One month after one of the strongest 10Y auctions in history (which followed two months after one of the ugliest ones), today’s 9-year 11-month reopening was another ugly affair as markets and traders rush from one sentiment extreme to the other.
According to the Treasury, today’s sale of $32BN in 10Y notes (technically 9Y-11M reopening), priced at a high yield of 3.985%, which was 30bps higher than February’s 3.643% and also tailed the When Issued 3.958% by 2.7bps. As shown below, the 10Y has seen some dramatic tails and stop throughs, and in the past 5 auctions, 4 have seen a tail or stop through of more than 2bps, a degree of volatility that had never been seen before.
The bid to cover slumped to 2.35, down from 2.66 in February, and below the six-auction average of 2.41.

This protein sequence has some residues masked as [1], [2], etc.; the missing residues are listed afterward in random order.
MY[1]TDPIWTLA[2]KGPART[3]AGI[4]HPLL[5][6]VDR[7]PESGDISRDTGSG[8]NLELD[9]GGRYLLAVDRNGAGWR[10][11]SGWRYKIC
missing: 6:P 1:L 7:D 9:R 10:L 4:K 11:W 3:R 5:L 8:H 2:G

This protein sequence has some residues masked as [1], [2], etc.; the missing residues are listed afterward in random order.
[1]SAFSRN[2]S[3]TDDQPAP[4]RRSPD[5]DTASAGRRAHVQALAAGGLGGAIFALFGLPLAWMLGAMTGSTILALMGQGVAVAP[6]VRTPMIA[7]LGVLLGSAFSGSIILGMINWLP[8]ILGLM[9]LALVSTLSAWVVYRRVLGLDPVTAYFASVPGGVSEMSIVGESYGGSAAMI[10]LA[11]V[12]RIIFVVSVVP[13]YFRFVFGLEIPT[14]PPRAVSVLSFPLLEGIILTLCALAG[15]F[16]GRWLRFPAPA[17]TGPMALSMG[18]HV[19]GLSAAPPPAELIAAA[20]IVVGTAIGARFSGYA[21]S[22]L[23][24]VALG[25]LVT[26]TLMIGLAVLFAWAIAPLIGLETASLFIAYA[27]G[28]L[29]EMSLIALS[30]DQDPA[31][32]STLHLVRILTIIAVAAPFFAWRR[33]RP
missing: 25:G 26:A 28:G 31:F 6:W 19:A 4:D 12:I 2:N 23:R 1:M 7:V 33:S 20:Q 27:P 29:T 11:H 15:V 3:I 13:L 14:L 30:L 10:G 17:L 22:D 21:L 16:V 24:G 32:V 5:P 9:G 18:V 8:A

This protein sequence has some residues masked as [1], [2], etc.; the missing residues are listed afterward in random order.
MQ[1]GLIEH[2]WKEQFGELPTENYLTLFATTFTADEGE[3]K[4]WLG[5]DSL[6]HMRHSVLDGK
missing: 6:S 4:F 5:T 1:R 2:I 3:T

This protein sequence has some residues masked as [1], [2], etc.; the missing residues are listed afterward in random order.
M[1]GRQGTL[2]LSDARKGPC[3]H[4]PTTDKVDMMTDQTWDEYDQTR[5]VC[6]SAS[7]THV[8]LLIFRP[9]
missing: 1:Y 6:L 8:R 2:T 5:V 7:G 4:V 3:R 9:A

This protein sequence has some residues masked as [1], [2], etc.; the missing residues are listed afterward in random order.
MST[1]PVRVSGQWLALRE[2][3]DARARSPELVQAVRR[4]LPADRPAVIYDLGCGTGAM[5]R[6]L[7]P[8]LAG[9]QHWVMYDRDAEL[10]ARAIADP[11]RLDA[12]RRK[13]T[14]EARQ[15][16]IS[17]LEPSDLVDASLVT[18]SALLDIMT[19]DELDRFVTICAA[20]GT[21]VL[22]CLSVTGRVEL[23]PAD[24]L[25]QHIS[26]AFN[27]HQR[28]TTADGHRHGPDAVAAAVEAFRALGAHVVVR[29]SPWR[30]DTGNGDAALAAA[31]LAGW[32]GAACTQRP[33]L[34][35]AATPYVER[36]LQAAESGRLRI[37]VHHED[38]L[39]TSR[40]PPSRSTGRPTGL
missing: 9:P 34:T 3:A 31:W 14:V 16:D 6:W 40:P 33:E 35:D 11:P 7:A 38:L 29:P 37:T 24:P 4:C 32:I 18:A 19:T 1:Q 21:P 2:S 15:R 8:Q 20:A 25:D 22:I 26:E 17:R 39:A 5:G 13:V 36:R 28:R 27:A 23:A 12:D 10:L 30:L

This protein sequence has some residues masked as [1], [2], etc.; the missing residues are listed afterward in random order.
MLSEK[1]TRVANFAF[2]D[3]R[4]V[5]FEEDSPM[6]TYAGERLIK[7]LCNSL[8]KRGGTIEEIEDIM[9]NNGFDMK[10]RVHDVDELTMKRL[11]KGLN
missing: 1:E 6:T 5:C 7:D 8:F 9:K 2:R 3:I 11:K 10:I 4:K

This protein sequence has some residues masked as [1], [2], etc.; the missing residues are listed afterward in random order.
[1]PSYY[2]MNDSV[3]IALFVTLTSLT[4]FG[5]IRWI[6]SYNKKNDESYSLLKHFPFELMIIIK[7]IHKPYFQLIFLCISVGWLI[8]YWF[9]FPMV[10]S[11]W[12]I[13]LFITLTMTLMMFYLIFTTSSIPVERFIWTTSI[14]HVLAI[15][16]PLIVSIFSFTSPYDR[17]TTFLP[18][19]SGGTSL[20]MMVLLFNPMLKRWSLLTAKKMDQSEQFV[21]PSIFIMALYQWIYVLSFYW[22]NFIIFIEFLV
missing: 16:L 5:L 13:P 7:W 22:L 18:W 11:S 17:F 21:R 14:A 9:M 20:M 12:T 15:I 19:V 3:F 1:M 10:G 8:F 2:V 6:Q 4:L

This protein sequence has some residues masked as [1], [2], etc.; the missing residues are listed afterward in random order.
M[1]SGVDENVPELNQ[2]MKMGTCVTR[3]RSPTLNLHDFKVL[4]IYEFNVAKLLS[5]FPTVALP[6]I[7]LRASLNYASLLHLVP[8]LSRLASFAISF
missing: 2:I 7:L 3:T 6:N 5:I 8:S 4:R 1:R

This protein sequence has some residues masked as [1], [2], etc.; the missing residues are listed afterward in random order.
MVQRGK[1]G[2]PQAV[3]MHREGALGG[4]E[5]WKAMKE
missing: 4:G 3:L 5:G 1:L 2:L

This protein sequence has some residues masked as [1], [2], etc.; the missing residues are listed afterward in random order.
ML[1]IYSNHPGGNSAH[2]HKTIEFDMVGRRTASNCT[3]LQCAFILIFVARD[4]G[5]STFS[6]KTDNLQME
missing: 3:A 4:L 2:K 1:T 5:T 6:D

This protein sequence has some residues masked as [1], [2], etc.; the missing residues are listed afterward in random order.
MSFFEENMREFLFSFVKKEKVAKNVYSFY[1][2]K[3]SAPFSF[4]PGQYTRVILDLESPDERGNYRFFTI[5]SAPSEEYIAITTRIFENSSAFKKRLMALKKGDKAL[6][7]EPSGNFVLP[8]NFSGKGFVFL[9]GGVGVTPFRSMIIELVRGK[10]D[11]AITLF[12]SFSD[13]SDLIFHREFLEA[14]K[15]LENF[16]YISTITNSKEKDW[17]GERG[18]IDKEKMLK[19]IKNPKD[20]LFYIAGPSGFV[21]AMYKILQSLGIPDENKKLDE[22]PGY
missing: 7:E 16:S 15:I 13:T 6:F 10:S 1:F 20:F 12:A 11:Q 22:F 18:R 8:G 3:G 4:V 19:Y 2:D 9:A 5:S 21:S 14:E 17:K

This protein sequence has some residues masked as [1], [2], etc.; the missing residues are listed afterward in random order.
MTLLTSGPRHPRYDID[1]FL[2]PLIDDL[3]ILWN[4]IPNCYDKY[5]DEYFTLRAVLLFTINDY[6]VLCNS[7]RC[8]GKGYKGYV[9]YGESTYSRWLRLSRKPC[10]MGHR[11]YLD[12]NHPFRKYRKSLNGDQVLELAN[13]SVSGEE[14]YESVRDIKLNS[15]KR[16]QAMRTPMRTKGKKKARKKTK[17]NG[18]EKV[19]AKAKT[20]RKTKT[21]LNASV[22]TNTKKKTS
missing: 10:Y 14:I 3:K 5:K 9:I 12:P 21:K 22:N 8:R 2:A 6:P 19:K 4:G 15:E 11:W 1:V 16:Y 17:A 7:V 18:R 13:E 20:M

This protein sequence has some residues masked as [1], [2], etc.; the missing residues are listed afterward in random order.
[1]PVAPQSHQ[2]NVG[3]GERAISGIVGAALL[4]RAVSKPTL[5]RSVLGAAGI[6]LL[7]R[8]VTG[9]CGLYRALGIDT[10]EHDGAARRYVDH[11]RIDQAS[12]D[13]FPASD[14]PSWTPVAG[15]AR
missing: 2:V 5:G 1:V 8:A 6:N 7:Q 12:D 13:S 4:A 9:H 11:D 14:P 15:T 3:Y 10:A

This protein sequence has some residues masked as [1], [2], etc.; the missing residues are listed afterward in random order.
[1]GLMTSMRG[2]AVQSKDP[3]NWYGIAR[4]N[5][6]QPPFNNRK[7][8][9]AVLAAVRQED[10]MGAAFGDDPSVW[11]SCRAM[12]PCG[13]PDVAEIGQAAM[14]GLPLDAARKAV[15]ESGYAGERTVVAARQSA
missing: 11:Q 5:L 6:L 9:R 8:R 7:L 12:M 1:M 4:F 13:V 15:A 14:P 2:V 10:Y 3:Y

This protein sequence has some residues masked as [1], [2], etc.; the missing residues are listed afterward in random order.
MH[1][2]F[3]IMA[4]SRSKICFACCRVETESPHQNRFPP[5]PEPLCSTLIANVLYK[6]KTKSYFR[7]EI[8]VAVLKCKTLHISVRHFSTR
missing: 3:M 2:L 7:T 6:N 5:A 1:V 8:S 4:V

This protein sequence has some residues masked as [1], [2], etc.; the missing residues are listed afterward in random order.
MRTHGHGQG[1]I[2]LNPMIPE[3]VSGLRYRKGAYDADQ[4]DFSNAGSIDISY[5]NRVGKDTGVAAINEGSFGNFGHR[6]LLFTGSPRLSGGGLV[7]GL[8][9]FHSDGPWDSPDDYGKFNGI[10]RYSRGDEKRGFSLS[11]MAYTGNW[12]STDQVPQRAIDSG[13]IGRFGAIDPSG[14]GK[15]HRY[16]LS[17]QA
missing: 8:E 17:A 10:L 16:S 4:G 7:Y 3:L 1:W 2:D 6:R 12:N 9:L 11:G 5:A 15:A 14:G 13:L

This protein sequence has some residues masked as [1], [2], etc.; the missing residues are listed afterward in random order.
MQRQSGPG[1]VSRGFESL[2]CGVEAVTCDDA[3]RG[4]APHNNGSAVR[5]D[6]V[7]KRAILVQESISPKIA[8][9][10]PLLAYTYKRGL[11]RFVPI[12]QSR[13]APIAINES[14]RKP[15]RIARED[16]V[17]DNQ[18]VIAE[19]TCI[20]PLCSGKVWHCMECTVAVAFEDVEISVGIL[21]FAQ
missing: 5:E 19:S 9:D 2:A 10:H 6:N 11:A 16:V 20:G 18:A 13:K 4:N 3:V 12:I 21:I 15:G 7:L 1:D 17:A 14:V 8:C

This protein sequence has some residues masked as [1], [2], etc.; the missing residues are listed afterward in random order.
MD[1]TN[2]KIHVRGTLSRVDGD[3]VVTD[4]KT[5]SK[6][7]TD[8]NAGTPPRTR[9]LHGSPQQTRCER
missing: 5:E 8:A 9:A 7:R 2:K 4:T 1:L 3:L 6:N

The internals were also ugly, with Indirects tumbling from last month’s record high 79.5%, to just 62.3%, which was the lowest since December and below the recent average of 63.8%. And with Directs awarded 20%, Dealers were left holding 17.7%, the most since December.
In kneejerk response, 10Y yields in the secondary market – which had traded slightly lower for much of the US session – spiked and rose above 3.98% approaching the high yield on the auction, and also nearing the highs of the session which are just north of 4.00%, with the move hurting risk assets and spoos drifting lower and also approaching session lows.